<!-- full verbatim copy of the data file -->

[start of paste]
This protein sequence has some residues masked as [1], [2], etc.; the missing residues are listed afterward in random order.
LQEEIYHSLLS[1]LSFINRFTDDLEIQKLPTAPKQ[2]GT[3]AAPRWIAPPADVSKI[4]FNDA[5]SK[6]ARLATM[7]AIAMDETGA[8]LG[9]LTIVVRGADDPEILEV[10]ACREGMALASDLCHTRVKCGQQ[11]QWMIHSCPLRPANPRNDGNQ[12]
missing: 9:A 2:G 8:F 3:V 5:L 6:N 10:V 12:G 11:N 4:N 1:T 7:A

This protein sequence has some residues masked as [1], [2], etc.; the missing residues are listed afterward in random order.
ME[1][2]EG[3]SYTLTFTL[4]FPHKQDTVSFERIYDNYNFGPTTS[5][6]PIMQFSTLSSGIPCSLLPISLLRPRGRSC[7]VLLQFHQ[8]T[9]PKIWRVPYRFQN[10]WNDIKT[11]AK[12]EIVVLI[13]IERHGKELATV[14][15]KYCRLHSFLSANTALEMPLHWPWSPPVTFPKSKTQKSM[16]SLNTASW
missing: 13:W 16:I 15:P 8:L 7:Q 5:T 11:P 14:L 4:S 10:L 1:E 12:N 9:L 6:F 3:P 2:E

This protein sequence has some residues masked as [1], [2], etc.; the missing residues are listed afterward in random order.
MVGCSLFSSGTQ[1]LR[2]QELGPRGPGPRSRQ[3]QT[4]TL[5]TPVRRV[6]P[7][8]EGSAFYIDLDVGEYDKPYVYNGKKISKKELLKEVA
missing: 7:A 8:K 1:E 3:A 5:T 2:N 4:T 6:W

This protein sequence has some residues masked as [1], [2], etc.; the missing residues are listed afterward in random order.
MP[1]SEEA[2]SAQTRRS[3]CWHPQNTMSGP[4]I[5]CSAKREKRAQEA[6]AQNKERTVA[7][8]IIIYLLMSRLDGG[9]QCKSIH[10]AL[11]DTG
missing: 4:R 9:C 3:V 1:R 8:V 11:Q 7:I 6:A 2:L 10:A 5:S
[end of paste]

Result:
This protein sequence has some residues masked as [1], [2], etc.; the missing residues are listed afterward in random order.
LQEEIYHSLLS[1]LSFINRFTDDLEIQKLPTAPKQ[2]GT[3]AAPRWIAPPADVSKI[4]FNDA[5]SK[6]ARLATM[7]AIAMDETGA[8]LG[9]LTIVVRGADDPEILEV[10]ACREGMALASDLCHTRVKCGQQ[11]QWMIHSCPLRPANPRNDGNQ[12]
missing: 9:A 2:G 8:F 3:V 5:L 6:N 10:V 12:G 11:N 4:N 1:T 7:A

This protein sequence has some residues masked as [1], [2], etc.; the missing residues are listed afterward in random order.
ME[1][2]EG[3]SYTLTFTL[4]FPHKQDTVSFERIYDNYNFGPTTS[5][6]PIMQFSTLSSGIPCSLLPISLLRPRGRSC[7]VLLQFHQ[8]T[9]PKIWRVPYRFQN[10]WNDIKT[11]AK[12]EIVVLI[13]IERHGKELATV[14][15]KYCRLHSFLSANTALEMPLHWPWSPPVTFPKSKTQKSM[16]SLNTASW
missing: 13:W 16:I 15:P 8:L 7:Q 5:T 11:P 14:L 4:S 10:L 1:E 12:N 9:L 6:F 3:P 2:E

This protein sequence has some residues masked as [1], [2], etc.; the missing residues are listed afterward in random order.
MVGCSLFSSGTQ[1]LR[2]QELGPRGPGPRSRQ[3]QT[4]TL[5]TPVRRV[6]P[7][8]EGSAFYIDLDVGEYDKPYVYNGKKISKKELLKEVA
missing: 7:A 8:K 1:E 3:A 5:T 2:N 4:T 6:W

This protein sequence has some residues masked as [1], [2], etc.; the missing residues are listed afterward in random order.
MP[1]SEEA[2]SAQTRRS[3]CWHPQNTMSGP[4]I[5]CSAKREKRAQEA[6]AQNKERTVA[7][8]IIIYLLMSRLDGG[9]QCKSIH[10]AL[11]DTG
missing: 4:R 9:C 3:V 1:R 8:V 11:Q 7:I 6:A 2:L 10:A 5:S